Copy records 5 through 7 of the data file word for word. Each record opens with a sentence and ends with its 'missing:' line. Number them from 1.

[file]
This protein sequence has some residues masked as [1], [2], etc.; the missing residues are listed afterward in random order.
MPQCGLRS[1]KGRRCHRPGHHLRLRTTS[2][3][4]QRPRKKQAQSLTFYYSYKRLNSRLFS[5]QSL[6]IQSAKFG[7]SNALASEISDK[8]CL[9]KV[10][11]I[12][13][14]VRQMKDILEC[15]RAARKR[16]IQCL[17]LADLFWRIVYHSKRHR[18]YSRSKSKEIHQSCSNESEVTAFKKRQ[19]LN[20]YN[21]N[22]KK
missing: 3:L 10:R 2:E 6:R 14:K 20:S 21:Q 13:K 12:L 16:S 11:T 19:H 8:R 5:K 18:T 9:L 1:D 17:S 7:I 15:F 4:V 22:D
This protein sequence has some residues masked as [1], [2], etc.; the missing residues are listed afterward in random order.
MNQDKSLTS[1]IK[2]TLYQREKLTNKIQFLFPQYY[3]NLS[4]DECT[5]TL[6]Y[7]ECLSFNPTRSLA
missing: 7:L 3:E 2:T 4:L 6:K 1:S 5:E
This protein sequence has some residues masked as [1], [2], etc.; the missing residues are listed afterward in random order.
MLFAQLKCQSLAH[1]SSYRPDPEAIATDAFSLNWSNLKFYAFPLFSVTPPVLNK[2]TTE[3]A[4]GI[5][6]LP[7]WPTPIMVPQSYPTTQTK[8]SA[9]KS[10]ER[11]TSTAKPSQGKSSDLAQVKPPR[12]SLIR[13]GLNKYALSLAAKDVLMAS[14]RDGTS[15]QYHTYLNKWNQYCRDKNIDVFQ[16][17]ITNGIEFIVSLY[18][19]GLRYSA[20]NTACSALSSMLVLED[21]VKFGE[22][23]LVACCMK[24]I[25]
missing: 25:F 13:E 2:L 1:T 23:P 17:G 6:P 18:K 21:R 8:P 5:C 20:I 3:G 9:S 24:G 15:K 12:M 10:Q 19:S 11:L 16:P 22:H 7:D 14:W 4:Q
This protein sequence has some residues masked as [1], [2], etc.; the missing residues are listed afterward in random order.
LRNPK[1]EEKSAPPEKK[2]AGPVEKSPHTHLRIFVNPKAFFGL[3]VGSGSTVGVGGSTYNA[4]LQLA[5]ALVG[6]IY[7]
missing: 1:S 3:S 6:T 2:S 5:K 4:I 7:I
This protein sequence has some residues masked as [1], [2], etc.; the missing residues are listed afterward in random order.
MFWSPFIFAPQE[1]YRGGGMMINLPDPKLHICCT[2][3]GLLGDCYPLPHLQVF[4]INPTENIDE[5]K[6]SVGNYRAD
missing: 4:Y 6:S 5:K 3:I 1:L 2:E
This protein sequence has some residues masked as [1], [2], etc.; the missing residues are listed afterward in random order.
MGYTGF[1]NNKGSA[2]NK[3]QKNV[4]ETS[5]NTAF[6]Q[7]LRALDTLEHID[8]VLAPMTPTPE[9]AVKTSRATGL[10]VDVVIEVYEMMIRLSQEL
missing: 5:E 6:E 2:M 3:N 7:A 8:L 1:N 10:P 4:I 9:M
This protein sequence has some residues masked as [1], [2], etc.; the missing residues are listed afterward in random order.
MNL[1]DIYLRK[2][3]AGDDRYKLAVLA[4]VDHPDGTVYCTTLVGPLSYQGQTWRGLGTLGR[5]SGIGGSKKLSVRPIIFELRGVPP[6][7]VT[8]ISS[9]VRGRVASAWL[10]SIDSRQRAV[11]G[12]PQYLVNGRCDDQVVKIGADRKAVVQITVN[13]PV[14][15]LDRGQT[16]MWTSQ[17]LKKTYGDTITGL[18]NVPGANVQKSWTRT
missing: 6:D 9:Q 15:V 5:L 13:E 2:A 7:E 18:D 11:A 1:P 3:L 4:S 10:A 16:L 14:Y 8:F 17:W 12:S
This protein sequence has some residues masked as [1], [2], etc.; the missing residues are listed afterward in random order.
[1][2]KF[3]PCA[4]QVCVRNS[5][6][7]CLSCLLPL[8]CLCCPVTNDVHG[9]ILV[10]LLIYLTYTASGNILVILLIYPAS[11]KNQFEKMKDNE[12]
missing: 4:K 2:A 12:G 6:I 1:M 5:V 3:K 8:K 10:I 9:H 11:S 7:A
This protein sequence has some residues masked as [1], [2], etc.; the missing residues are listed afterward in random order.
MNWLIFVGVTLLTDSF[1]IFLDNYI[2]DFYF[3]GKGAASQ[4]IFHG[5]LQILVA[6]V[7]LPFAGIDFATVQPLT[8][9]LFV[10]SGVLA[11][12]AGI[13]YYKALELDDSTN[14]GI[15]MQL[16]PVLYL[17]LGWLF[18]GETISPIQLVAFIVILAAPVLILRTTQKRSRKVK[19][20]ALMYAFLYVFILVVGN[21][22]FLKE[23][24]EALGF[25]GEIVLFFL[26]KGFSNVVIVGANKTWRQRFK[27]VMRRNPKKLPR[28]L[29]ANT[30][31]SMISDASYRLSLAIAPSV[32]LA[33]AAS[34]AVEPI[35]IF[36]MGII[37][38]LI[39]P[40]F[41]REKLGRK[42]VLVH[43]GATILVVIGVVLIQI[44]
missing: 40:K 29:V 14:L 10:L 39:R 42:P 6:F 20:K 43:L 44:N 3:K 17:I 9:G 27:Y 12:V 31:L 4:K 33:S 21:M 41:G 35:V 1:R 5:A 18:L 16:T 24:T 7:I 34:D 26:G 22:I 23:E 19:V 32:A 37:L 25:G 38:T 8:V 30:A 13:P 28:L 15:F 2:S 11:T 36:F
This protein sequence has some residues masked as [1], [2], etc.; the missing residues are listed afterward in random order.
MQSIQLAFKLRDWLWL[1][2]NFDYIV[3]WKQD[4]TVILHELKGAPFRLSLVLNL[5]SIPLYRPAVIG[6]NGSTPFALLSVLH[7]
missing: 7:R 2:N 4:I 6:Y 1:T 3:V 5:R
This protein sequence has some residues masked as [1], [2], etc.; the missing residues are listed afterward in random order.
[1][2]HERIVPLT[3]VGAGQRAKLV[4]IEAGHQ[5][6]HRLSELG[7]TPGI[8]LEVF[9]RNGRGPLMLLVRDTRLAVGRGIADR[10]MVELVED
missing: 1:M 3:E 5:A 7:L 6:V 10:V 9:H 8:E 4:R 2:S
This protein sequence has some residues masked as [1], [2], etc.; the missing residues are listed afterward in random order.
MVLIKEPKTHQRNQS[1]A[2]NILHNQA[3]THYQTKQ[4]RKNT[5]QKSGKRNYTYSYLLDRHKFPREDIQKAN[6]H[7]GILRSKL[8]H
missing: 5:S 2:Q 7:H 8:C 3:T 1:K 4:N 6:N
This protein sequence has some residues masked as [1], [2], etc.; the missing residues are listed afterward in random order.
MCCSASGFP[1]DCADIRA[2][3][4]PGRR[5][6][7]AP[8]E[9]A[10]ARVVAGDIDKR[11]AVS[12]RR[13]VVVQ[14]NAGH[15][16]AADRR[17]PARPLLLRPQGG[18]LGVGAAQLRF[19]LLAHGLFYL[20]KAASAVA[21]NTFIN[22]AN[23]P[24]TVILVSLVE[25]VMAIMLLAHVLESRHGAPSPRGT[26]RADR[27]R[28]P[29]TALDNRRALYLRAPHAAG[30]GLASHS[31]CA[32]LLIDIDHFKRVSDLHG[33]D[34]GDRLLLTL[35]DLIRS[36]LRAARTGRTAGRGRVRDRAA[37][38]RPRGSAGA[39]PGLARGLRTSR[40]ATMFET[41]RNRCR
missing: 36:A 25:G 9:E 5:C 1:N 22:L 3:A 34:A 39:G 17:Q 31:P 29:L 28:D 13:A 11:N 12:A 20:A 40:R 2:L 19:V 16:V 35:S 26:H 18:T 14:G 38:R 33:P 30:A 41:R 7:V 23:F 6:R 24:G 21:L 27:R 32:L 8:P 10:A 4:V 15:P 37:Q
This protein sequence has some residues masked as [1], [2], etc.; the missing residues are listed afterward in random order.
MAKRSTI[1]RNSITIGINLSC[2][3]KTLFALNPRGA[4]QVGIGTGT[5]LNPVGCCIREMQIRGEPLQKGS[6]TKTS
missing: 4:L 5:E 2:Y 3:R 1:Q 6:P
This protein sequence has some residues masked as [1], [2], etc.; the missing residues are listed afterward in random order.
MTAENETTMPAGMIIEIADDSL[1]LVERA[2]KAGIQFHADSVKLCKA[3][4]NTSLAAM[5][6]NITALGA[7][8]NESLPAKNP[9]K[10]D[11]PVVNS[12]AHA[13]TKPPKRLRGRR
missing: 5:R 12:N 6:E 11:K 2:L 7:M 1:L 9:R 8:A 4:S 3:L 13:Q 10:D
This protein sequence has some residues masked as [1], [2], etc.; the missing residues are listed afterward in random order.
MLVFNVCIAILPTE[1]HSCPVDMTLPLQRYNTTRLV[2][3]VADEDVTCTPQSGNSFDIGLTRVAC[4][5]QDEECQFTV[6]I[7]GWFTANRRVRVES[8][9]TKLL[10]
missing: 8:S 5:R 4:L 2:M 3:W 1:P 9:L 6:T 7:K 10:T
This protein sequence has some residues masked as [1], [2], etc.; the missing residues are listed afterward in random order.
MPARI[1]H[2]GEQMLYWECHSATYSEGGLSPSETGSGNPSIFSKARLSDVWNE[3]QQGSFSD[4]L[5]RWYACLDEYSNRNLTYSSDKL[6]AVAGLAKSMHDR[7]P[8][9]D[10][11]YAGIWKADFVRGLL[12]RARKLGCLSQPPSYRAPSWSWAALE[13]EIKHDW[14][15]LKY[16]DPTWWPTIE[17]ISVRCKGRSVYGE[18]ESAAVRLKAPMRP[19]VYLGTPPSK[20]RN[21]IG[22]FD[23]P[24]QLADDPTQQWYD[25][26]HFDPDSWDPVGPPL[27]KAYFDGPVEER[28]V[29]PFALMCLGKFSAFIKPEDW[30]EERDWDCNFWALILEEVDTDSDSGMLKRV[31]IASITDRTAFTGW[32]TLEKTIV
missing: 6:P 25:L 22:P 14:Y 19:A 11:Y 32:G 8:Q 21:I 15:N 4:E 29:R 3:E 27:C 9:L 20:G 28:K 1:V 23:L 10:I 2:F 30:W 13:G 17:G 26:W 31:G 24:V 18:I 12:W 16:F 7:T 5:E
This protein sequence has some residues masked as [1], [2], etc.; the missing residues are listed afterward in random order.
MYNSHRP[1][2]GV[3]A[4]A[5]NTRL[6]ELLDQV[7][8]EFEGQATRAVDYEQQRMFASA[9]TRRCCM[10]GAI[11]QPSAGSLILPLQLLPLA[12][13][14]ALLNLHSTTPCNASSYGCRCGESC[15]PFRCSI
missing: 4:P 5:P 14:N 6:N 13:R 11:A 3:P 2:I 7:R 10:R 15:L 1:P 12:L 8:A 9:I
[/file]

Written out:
This protein sequence has some residues masked as [1], [2], etc.; the missing residues are listed afterward in random order.
MFWSPFIFAPQE[1]YRGGGMMINLPDPKLHICCT[2][3]GLLGDCYPLPHLQVF[4]INPTENIDE[5]K[6]SVGNYRAD
missing: 4:Y 6:S 5:K 3:I 1:L 2:E
This protein sequence has some residues masked as [1], [2], etc.; the missing residues are listed afterward in random order.
MGYTGF[1]NNKGSA[2]NK[3]QKNV[4]ETS[5]NTAF[6]Q[7]LRALDTLEHID[8]VLAPMTPTPE[9]AVKTSRATGL[10]VDVVIEVYEMMIRLSQEL
missing: 5:E 6:E 2:M 3:N 7:A 8:L 1:N 10:P 4:I 9:M
This protein sequence has some residues masked as [1], [2], etc.; the missing residues are listed afterward in random order.
MNL[1]DIYLRK[2][3]AGDDRYKLAVLA[4]VDHPDGTVYCTTLVGPLSYQGQTWRGLGTLGR[5]SGIGGSKKLSVRPIIFELRGVPP[6][7]VT[8]ISS[9]VRGRVASAWL[10]SIDSRQRAV[11]G[12]PQYLVNGRCDDQVVKIGADRKAVVQITVN[13]PV[14][15]LDRGQT[16]MWTSQ[17]LKKTYGDTITGL[18]NVPGANVQKSWTRT
missing: 6:D 9:Q 15:V 5:L 13:E 2:A 7:E 18:D 11:A 1:P 3:L 4:S 10:A 16:L 14:Y 8:F 17:W 12:S